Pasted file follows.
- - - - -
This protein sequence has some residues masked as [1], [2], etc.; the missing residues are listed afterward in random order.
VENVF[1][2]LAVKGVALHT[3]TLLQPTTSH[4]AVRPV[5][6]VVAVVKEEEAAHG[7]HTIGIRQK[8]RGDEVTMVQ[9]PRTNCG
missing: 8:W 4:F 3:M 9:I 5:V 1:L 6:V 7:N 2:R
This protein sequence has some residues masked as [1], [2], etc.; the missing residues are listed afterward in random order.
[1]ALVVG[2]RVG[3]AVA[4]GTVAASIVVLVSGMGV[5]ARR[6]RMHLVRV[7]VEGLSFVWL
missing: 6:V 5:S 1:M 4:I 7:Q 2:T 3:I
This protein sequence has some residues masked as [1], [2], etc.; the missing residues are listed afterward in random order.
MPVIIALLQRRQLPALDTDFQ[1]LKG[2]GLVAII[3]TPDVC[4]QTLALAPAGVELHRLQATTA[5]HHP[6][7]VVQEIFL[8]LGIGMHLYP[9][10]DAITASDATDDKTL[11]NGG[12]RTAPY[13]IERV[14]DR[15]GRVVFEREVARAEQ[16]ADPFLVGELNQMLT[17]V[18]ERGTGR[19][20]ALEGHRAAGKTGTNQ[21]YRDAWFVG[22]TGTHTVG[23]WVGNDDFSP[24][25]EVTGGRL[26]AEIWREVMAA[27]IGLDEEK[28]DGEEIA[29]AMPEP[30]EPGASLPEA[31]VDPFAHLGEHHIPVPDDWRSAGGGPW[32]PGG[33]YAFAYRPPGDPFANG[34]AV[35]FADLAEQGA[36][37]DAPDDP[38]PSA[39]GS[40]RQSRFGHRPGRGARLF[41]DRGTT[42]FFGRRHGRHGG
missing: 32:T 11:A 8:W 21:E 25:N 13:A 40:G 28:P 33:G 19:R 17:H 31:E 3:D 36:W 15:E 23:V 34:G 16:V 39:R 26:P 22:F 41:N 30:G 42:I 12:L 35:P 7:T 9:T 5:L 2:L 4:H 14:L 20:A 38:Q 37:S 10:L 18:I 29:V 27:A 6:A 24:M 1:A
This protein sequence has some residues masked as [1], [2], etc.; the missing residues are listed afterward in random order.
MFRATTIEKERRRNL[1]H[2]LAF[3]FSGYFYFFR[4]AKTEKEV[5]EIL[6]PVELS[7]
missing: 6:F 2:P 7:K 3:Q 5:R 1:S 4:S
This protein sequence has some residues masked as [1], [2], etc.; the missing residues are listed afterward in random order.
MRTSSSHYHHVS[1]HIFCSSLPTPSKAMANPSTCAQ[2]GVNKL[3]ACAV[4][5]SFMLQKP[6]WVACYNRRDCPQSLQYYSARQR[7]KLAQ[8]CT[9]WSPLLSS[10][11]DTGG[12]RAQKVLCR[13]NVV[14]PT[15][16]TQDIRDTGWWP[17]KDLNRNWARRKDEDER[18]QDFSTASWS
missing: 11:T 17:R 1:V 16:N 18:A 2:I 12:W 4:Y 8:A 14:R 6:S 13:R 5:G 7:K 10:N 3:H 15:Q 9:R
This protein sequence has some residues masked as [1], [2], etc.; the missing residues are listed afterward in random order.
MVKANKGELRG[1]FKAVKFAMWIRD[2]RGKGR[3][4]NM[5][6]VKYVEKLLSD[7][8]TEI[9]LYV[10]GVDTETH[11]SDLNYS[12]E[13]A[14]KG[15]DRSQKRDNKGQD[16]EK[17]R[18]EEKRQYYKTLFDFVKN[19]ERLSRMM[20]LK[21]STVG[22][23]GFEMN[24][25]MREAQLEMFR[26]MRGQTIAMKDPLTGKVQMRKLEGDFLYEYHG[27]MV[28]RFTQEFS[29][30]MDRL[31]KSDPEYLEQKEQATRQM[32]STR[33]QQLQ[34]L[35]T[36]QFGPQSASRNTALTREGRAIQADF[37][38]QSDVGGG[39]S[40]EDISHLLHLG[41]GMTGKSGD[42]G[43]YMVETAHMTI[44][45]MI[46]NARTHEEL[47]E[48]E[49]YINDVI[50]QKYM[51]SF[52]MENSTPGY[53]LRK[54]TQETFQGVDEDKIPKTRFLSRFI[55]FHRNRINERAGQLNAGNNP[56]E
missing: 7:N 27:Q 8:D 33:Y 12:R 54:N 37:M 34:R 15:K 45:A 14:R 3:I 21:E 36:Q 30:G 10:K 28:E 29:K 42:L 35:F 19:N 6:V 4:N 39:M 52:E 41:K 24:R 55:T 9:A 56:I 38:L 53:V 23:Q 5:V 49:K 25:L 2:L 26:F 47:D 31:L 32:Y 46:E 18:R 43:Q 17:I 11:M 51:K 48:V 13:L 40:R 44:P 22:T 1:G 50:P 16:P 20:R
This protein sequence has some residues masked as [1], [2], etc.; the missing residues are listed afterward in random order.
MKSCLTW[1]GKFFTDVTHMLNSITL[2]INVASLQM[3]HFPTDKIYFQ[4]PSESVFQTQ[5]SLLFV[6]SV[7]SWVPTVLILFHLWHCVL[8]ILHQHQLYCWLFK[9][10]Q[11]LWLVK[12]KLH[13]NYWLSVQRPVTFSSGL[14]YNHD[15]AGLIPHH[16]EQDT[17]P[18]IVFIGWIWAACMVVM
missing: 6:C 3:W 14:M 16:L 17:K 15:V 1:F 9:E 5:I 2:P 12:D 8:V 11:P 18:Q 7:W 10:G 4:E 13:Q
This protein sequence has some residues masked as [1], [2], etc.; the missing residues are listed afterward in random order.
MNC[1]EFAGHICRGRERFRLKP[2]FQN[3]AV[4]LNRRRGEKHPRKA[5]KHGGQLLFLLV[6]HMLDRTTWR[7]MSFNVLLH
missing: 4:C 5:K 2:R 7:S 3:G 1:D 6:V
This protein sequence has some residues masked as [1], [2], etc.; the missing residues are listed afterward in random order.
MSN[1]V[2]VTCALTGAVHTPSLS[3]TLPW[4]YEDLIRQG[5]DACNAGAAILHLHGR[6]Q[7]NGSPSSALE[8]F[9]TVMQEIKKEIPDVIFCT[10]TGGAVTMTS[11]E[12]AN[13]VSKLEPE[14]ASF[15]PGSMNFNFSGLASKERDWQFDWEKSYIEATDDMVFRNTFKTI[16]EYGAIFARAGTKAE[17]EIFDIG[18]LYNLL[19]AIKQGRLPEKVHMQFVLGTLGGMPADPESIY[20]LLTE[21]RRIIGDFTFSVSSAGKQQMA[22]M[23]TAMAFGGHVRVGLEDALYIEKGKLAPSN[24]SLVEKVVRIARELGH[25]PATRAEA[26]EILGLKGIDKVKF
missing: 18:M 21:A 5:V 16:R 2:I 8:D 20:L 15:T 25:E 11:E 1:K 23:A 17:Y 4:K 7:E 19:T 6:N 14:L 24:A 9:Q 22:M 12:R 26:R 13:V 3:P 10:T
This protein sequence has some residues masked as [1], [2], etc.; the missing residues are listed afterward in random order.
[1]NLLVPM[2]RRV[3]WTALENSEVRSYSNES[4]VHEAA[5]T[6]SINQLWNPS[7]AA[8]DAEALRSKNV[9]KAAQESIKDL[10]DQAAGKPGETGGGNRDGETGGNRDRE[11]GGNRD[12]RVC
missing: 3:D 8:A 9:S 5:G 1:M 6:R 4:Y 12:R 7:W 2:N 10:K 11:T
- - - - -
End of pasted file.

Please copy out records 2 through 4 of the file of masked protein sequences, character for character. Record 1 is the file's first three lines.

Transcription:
This protein sequence has some residues masked as [1], [2], etc.; the missing residues are listed afterward in random order.
[1]ALVVG[2]RVG[3]AVA[4]GTVAASIVVLVSGMGV[5]ARR[6]RMHLVRV[7]VEGLSFVWL
missing: 6:V 5:S 1:M 4:I 7:Q 2:T 3:I
This protein sequence has some residues masked as [1], [2], etc.; the missing residues are listed afterward in random order.
MPVIIALLQRRQLPALDTDFQ[1]LKG[2]GLVAII[3]TPDVC[4]QTLALAPAGVELHRLQATTA[5]HHP[6][7]VVQEIFL[8]LGIGMHLYP[9][10]DAITASDATDDKTL[11]NGG[12]RTAPY[13]IERV[14]DR[15]GRVVFEREVARAEQ[16]ADPFLVGELNQMLT[17]V[18]ERGTGR[19][20]ALEGHRAAGKTGTNQ[21]YRDAWFVG[22]TGTHTVG[23]WVGNDDFSP[24][25]EVTGGRL[26]AEIWREVMAA[27]IGLDEEK[28]DGEEIA[29]AMPEP[30]EPGASLPEA[31]VDPFAHLGEHHIPVPDDWRSAGGGPW[32]PGG[33]YAFAYRPPGDPFANG[34]AV[35]FADLAEQGA[36][37]DAPDDP[38]PSA[39]GS[40]RQSRFGHRPGRGARLF[41]DRGTT[42]FFGRRHGRHGG
missing: 32:T 11:A 8:W 21:E 25:N 13:A 40:G 28:P 33:G 19:R 17:H 31:E 3:D 36:W 15:E 23:V 34:G 16:V 39:R 26:P 22:F 41:N 30:G 42:I 12:L 35:P 7:T 9:T 5:L 2:L 4:H 14:L 20:A 38:Q 37:S 10:L 18:I 29:V 27:A 6:A 24:M 1:A
This protein sequence has some residues masked as [1], [2], etc.; the missing residues are listed afterward in random order.
MFRATTIEKERRRNL[1]H[2]LAF[3]FSGYFYFFR[4]AKTEKEV[5]EIL[6]PVELS[7]
missing: 6:F 2:P 7:K 3:Q 5:R 1:S 4:S